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  1. Educational Status Hierarchies, After-School Activities, and Parenting Logics: Lessons from Canada

    This article draws from American research on ‘‘concerted cultivation’’ to compare the parenting logics of 41 upper-middle-class parents in Toronto, Canada. We consider not only how parents structure their children’s after-school time (what parents do) but also how the broader ecology of schooling informs their parenting logics (how they rationalize their actions). We find that parenting practices mirror American research. Upper-middle-class families enroll their children in multiple lessons and cultivate their children’s skills.
  2. Where Ivy Matters: The Educational Backgrounds of U.S. Cultural Elites

    Status transmission theory argues that leading educational institutions prepare individuals from privileged backgrounds for positions of prestige and power in their societies. We examine the educational backgrounds of more than 2,900 members of the U.S. cultural elite and compare these backgrounds to a sample of nearly 4,000 business and political leaders. We find that the leading U.S. educational institutions are substantially more important for preparing future members of the cultural elite than they are for preparing future members of the business or political elite.
  3. Theory Making from the Middle: Researching LGBTQ Communities in Small Cities

    Urban lesbian, gay, bisexual, transgender, and queer (LGBTQ) community research in sociology has largely ignored LGBTQ communities in the most common urban form: small cities. In this article, I argue that LGBTQ communities in small cities are an underexplored source of theory making about LGBTQ communities more broadly, and I highlight the ways such research enhances LGBTQ community research. I first discuss a definitional framework of LGBTQ communities in small cities. In other words, what do we mean by small cities, and what do we mean by LGBTQ communities within them?

  4. Small‐City Gay Bars, Big‐City Urbanism

    Despite the widely hailed importance of gay bars, what we know of them comes largely from the gayborhoods of four “great cities.” This paper explores the similarities of 55 lone small‐city gay bars to each other and the challenges they pose to the sexualities and urban literatures.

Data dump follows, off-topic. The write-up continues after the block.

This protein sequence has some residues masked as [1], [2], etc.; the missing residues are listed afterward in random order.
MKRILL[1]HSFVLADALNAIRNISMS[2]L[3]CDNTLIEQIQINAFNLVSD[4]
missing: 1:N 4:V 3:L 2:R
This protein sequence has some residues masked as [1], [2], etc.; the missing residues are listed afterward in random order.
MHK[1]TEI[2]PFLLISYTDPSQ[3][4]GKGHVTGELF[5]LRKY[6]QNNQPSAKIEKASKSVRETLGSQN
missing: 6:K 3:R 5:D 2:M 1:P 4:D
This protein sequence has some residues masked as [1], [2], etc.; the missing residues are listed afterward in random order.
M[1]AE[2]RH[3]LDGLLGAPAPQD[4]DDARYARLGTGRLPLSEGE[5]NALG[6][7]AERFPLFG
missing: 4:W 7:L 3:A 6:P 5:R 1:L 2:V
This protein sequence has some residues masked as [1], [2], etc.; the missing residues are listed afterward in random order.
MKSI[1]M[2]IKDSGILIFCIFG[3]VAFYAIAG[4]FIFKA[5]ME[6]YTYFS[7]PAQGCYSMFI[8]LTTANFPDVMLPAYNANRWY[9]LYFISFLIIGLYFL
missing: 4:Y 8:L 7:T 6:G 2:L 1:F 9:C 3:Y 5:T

5. Sociology in Congress

    Josh McCabe interviews Scott Winship, sociologist and the Executive Director of the Joint Economic Committee in the United States Congress.
  6. The Social Psychology Behind Teacher Walkouts

    Why are we seeing so many teacher walkouts when traditional collective bargaining for teachers has weakened considerably in recent decades? A key part of the answer involves the social psychology through which teachers develop their professional culture, and how the evolution of accountability has been toxic to that culture.
  7. Culture of Fear and the Presidential Scare

    In the current edition of the book, The Culture of Fear, many of the new chapters to the Fearmonger-in-Chief, Donald Trump.
  8. Thriving as a Sociology Graduate

    Students major in sociology because they want to understand social life and social change, but does wanting a meaningful career equal a large salary? As it turns out, while sociology graduates do not earn top dollars in their first year out of undergraduate school, their salaries do increase and usually double by ten years out.
  9. Polluted Bodies

    Domestic employment requires unique physical proximity of bodies from different social classes, and often from different racial and ethnic backgrounds. Despite the physical closeness, different strategies are used to reproduce class hierarchies among people, resulting in embodied inequality.
  10. Trump Supporters and the Boundaries of the “I”

    After Donald Trump’s victory in the 2016 election, Democrats’ handwringing centered first on the woes of the white working class. Displaced from jobs that had offered decent pay and a modicum of self-respect and unheard by mainstream politicians, the argument ran, working-class voters turned to Trump in the vain hope that he would restore their economic fortunes. The diagnosis was compelling, but it soon ran aground on new analyses of Trump’s electoral base. The people who voted for Trump were white, yes, but many were middle-class.